Big Bash to the wallet! English cricket stars set to be forced to compensate their counties when they feature in overseas Twenty20 tournaments
- English cricketers are permitted by counties to play abroad as an act of good will
- But this is set to change with counties concerned over duty of care with injuries
- Finer details being discussed at two-day meeting of the ECB’s cricket committee
Moves are being made to force English cricketers to compensate their counties when featuring in overseas Twenty20 tournaments like Australia’s Big Bash.
As things stand, players who are not centrally contracted tend to be permitted to participate by their clubs as a gesture of good will, allowing them to supplement their salaries even though the vast majority are on 12-month contracts.
However, some of that wage appears set to be passed on to their primary employers in future – the finer details were being discussed at the two-day meeting of the ECB’s cricket committee which started on Tuesday.
Tim Bresnan represents Big Bash side Perth Scorchers in Twenty20 competition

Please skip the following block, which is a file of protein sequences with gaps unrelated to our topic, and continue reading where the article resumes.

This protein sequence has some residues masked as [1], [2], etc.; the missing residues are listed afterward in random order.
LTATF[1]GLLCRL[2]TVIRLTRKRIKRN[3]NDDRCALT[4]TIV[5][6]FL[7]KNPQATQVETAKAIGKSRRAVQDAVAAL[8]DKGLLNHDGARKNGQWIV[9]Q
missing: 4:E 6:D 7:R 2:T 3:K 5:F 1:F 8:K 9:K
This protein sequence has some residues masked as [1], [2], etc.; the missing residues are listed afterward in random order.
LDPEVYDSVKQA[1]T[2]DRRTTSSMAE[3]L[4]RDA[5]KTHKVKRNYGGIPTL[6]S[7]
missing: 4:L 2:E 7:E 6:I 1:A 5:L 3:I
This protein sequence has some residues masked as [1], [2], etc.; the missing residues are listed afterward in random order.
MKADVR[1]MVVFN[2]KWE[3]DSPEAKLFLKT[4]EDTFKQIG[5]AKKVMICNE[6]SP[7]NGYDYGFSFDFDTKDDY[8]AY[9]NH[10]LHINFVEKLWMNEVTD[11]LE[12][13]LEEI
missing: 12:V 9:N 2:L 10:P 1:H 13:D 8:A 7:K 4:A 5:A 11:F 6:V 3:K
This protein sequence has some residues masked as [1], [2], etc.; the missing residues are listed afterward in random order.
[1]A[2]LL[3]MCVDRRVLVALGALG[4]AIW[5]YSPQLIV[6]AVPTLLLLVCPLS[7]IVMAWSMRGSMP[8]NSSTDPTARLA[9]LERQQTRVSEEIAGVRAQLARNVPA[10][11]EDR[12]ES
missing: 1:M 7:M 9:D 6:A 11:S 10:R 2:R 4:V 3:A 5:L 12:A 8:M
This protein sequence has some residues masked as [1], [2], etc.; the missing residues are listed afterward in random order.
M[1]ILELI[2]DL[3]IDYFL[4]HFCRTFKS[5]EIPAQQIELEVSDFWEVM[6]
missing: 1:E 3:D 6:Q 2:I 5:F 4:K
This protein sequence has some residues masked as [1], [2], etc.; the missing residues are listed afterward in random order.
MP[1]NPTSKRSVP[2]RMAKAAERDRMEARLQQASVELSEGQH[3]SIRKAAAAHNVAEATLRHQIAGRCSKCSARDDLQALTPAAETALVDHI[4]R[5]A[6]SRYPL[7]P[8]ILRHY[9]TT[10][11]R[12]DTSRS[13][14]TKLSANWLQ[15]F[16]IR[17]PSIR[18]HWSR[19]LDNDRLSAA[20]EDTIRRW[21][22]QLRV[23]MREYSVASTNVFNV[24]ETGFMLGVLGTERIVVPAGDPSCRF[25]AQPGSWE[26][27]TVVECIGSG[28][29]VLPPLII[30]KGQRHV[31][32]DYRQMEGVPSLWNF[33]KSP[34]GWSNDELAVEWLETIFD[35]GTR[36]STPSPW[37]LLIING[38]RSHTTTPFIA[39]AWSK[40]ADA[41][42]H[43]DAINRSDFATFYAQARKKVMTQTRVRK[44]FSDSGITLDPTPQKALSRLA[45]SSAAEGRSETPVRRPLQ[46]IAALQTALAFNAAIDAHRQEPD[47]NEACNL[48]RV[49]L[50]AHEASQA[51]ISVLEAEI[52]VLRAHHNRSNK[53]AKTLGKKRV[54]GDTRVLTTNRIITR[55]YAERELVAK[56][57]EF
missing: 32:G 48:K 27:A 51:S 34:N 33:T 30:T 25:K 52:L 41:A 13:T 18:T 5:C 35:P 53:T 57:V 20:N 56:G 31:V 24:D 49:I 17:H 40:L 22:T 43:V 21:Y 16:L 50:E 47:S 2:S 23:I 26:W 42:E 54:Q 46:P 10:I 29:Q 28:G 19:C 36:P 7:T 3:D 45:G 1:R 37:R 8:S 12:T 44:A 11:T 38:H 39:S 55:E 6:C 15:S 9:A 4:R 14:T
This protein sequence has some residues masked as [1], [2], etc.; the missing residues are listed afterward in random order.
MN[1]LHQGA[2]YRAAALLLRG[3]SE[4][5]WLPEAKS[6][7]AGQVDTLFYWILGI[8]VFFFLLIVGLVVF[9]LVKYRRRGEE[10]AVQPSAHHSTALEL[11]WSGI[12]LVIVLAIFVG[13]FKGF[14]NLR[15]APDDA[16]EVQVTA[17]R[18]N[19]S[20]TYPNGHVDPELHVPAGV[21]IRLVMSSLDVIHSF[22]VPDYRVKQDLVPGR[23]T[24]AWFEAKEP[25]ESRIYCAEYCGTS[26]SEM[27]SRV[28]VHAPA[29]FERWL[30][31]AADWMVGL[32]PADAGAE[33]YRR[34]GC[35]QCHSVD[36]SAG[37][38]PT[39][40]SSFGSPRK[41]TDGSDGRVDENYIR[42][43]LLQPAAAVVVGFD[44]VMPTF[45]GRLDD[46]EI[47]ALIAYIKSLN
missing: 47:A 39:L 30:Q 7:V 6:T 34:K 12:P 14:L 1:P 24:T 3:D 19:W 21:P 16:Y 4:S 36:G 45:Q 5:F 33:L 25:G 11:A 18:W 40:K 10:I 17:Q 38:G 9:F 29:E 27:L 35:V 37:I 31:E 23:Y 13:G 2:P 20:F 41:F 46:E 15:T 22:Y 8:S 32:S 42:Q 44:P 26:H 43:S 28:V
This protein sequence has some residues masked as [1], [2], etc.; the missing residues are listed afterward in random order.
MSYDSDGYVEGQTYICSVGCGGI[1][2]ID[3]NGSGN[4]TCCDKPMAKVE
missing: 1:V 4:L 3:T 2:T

One of the main beefs for the country’s directors of cricket when they gathered at an impromptu meeting at Edgbaston in the spring was that overseas franchises had no duty of care in the light of individuals getting injured, with the counties obliged to continue paying their salaries and oversee their recuperation plans while sidelined.
It was therefore one of the recommendations to be included in the new Counties Partnership Agreement – a multi-year document being pulled together this week at Lord’s that will define the fabric of the domestic game from 2019 onwards.
Under new rules Bresnan would have to pay a contribution of his BBL wage to his county
A new annual cut-off date for players signing as replacement players in the Indian Premier League is also proposed.
It is proposed that a standard percentage of a player’s earnings will be kept by counties for participation in tournaments like the Big Bash League, Bangladesh Premier League and Pakistan Super League.
This is already common practice in relation to the IPL: while Test players are required to compensate the ECB with a full day’s pay for each day they are away, those on white-ball, incremental or straight county contracts reimburse their counties for absence at a level of 1 per cent of their annual county salary for each day up to 21 days and 0.7 per cent for each day thereafter.
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